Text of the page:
Archive for the ‘Email Service Provider’ Category

Feed Me: Turn your blog into an automated email newslettern

08/10/2010 Leave a comment

Developing content for your email newsletter can sometimes be a challenge. If you already maintain a blog to promote your business, however, you can easily leverage it to produce an automated email newsletter that will help attract new fans, create repeat customers, and drive traffic back to your blog or website.

Here are some of the benefits to delivering your blog updates as an email newsletter:

New subscribers. When you publish useful and interesting content on your blog your readers will be motivated to share it. Receiving your blog post in an email form could encourage them to forward it to others who may be interested, and you could gain new readers.  (Make sure to insert links in your email that track back to both your blog and your website.)

It’s free. You can avoid paying fees to an email service provider by taking advantage of free blog-to-email applications (more on that in a sec).

You own the email list and can export it at any time. If in the future you decide to produce a more elaborate email marketing campaign using an email service provider, you’ll have a list of readers’ email addresses at your fingertips to re-launch your campaign.

Email drives people back to your blog. Readers can explore other posts, visit your website and engage with you.

Effortless: With a blog-to-newsletter conversion application, you only have to write your blog (as you already do) and the RSS feed automatically populates a professionally designed and permanent email template. No additional work on your end.

How does this work? First, a little background: With the creation of blogs came the evolution of RSS, which allows followers to receive immediate updates to their RSS readers (e.g. GoogleReader, iGoogle, Bloglines, MyYahoo!, FeedDemon, iTunes, etc.) without having to physically visit the blog. RSS has been around since 2006, but it hasn’t really caught on in a major way and most internet users still prefer email communication. According to HubSpot, business blogs average 12 times more subscribers via email than by RSS and other industries reflect similar user preference.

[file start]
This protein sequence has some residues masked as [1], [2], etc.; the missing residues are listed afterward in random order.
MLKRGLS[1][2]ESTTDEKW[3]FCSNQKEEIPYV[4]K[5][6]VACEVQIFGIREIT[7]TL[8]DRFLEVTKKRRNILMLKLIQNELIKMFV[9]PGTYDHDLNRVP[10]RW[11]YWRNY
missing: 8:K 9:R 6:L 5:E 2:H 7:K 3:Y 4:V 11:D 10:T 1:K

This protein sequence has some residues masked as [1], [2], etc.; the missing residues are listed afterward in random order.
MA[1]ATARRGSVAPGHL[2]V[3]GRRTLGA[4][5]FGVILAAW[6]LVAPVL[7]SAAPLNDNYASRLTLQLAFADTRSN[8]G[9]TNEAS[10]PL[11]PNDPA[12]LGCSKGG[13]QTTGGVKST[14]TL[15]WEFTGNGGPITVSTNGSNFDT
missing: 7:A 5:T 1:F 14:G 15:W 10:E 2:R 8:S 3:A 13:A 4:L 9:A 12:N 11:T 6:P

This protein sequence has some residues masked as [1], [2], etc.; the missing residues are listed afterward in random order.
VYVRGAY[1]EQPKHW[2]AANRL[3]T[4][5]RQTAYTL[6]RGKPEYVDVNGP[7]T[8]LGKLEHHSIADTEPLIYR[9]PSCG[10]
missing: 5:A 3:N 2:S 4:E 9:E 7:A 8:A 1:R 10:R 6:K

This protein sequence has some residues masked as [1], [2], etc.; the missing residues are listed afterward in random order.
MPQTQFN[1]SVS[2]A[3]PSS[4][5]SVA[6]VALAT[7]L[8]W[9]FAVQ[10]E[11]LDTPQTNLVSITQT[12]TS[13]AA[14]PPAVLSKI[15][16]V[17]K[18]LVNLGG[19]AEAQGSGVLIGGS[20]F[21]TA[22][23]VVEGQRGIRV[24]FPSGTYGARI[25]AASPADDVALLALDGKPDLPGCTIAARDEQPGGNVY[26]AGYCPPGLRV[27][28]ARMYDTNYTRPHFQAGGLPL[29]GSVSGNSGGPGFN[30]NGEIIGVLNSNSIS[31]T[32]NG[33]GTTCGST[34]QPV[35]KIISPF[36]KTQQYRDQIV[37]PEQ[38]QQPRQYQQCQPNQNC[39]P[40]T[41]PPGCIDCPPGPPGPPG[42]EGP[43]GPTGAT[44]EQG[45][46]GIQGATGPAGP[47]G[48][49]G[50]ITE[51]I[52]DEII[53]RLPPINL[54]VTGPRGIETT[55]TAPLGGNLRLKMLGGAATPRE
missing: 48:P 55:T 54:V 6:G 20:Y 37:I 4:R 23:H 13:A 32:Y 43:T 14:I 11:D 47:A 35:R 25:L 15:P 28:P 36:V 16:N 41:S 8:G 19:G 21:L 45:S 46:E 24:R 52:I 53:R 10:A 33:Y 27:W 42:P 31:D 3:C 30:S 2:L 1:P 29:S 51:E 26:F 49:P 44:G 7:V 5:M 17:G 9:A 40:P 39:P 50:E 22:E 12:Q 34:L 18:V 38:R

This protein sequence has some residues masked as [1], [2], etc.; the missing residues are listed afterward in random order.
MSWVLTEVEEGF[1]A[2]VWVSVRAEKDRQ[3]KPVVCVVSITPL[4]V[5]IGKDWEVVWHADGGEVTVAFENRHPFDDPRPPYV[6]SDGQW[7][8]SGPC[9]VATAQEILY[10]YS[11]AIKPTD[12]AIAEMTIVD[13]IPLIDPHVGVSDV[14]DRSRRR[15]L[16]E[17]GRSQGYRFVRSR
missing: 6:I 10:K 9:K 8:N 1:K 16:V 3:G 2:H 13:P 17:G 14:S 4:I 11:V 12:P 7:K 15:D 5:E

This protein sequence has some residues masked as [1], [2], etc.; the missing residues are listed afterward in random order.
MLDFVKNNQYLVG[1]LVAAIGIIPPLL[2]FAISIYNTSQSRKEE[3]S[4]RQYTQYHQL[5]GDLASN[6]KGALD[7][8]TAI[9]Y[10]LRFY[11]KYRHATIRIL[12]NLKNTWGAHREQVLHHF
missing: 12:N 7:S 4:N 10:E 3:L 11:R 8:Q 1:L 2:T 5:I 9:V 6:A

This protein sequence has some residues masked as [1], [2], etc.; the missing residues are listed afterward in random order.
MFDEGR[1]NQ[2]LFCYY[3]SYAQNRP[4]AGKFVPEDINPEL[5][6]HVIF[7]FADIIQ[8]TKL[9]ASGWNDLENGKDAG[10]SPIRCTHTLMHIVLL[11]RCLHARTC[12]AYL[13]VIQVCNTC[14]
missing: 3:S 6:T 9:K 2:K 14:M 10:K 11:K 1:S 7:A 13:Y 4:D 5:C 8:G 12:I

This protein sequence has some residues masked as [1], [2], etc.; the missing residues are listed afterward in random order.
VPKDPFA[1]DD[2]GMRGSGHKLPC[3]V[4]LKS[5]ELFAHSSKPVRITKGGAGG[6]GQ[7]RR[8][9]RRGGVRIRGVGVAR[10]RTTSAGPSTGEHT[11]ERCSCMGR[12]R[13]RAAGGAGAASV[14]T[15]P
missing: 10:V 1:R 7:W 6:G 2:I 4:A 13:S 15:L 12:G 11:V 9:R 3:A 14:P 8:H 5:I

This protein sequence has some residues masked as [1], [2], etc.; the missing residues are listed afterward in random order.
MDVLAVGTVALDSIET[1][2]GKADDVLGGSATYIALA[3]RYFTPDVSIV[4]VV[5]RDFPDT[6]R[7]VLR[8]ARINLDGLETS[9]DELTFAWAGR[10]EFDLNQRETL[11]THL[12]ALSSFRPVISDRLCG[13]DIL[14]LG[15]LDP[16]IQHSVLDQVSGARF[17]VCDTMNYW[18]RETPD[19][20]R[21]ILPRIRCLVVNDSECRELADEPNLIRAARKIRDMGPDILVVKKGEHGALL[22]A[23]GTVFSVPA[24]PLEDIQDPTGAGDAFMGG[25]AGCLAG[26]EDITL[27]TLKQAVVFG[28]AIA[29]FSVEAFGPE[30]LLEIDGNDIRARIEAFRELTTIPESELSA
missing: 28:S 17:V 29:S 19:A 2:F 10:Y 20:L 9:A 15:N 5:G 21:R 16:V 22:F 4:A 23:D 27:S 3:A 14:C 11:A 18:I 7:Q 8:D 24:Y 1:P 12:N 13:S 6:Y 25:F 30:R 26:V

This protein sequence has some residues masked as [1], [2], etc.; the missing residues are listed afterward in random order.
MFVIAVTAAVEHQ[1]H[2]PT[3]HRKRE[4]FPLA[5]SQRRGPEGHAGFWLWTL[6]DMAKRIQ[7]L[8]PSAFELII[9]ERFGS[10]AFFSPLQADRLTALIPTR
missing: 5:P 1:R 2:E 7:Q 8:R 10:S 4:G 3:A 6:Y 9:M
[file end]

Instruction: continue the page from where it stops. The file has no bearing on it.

So how can you create your own automated email newsletter? Here are two tools that will convert your blog posts into emails and automatically deliver them:
Feedburner: FeedBurner email is a service that allows publishers to deliver their feed content to subscribers via email for free. Visit this page for more information.

FeedBlitz: FeedBlitz is similar to Feedburner but offers a few extra features to enhance delivery and tracking. You don’t have to have a blog to use FeedBlitz and sending out emails is not all it does; it also lets you use automatic email marketing with RSS feeds and social media. Note: Feedblitz isn’t free. The fee for 100 to 499 subscribers is currently listed as $9.98 USD per month.